Since time immemorial, long, messy hair has been the preserve of rebels and grungers. It’s been regarded as a hairstyle that just kind of happens to a man when grooming goes out of the window. With a bit of TLC and fancy scissor work, though, long locks don’t need to smear you as a soap dodger. Mid-shoulder-length hair that’s slightly messed up has plenty of potential to reach the hallowed mid-point between making an effort and not. Look to the likes of Timothée Chalamet and Kit Harington as your go-to guardians of the messy man bob.
Although this year’s take has undoubtedly smartened up its act, avoid anything too smooth; that’ll land you in ABBA tribute band territory. “This style can work on those with any thickness or texture—the key to getting it right is making sure that you’re asking your barber for layers which complement your face shape and hair texture,” says Burt. “Strong shapes should be cut into the hair’s outer layers to create flow or drop within hair, ensuring that the weight and balance is evenly distributed.”
Pleasingly, this cut doesn’t require the patience of a saint to style; it can mostly be left to its own devices. “Let the style dry naturally,” says Burt. “You should use product though depending on the finish you’re after; use a little salt spray for a messy matte effect or soft wax to encourage texture and curl.”
The Buzz Cut
Traditionally, the buzz cut has been shorthand for either rebellion against ‘the man’ or a way of turning you into just another number. Depending on your point of view, when the clippers come out, either your individuality or compliance with society will end up on the floor. Not that it can’t show off your good looks, but that’s the thing – you need to have the features for it.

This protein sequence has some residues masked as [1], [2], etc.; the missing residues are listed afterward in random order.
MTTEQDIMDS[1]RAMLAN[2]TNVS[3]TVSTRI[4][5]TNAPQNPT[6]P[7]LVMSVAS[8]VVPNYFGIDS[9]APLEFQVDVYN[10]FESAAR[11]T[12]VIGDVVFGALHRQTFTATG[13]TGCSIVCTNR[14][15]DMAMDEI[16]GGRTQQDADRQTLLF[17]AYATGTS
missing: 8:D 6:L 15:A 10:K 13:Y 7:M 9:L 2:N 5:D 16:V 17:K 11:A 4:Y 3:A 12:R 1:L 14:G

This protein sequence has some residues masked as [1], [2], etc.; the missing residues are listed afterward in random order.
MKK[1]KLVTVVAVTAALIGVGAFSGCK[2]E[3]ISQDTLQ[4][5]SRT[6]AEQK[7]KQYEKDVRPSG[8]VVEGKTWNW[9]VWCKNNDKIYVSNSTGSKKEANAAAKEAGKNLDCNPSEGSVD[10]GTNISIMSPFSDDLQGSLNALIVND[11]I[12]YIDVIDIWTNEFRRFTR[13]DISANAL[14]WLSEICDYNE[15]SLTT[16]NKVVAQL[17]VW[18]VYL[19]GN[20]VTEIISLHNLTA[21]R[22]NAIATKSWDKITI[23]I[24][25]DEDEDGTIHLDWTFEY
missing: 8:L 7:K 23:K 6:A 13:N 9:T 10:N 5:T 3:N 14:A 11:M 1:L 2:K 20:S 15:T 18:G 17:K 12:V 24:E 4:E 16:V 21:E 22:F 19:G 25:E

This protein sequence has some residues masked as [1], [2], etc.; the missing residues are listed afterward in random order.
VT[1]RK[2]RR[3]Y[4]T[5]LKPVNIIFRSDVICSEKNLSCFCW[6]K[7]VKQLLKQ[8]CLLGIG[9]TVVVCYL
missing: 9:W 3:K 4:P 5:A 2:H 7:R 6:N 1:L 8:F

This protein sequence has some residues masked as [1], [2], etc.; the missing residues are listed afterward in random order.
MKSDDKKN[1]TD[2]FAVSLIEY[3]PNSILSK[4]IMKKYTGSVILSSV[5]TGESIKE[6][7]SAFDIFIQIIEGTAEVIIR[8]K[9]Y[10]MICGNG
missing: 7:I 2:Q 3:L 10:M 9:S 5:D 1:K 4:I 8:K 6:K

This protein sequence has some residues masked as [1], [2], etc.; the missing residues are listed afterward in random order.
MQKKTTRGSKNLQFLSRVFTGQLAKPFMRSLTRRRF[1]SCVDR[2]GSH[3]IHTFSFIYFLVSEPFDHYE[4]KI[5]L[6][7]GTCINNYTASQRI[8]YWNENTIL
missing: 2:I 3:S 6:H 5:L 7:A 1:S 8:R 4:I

The sad fact of life is that we’re not all blessed with pleasantly proportioned heads. “Before getting a buzz, feel your head for any lumps or bumps as these will be visible,” says Smith. “I suggest looking in the mirror, and imagine what you would look like with a buzz cut, and ask yourself, is this right for me?”
Once you’ve got the all clear to go all clear up top, it shouldn’t be a self-shave job with the hair clippers. The buzz cut may be uniform in length but small variations on your clippers’ guard can be the difference between Channing Tatum and Gollum. You’ll also need a barber to clean up the edges. And as it grows back, don’t think you won’t need a little product. “You may wish to add some product to change the texture, such as a matte paste. However, for a shiny polished look, a pomade-based product will do the trick,” says Smith.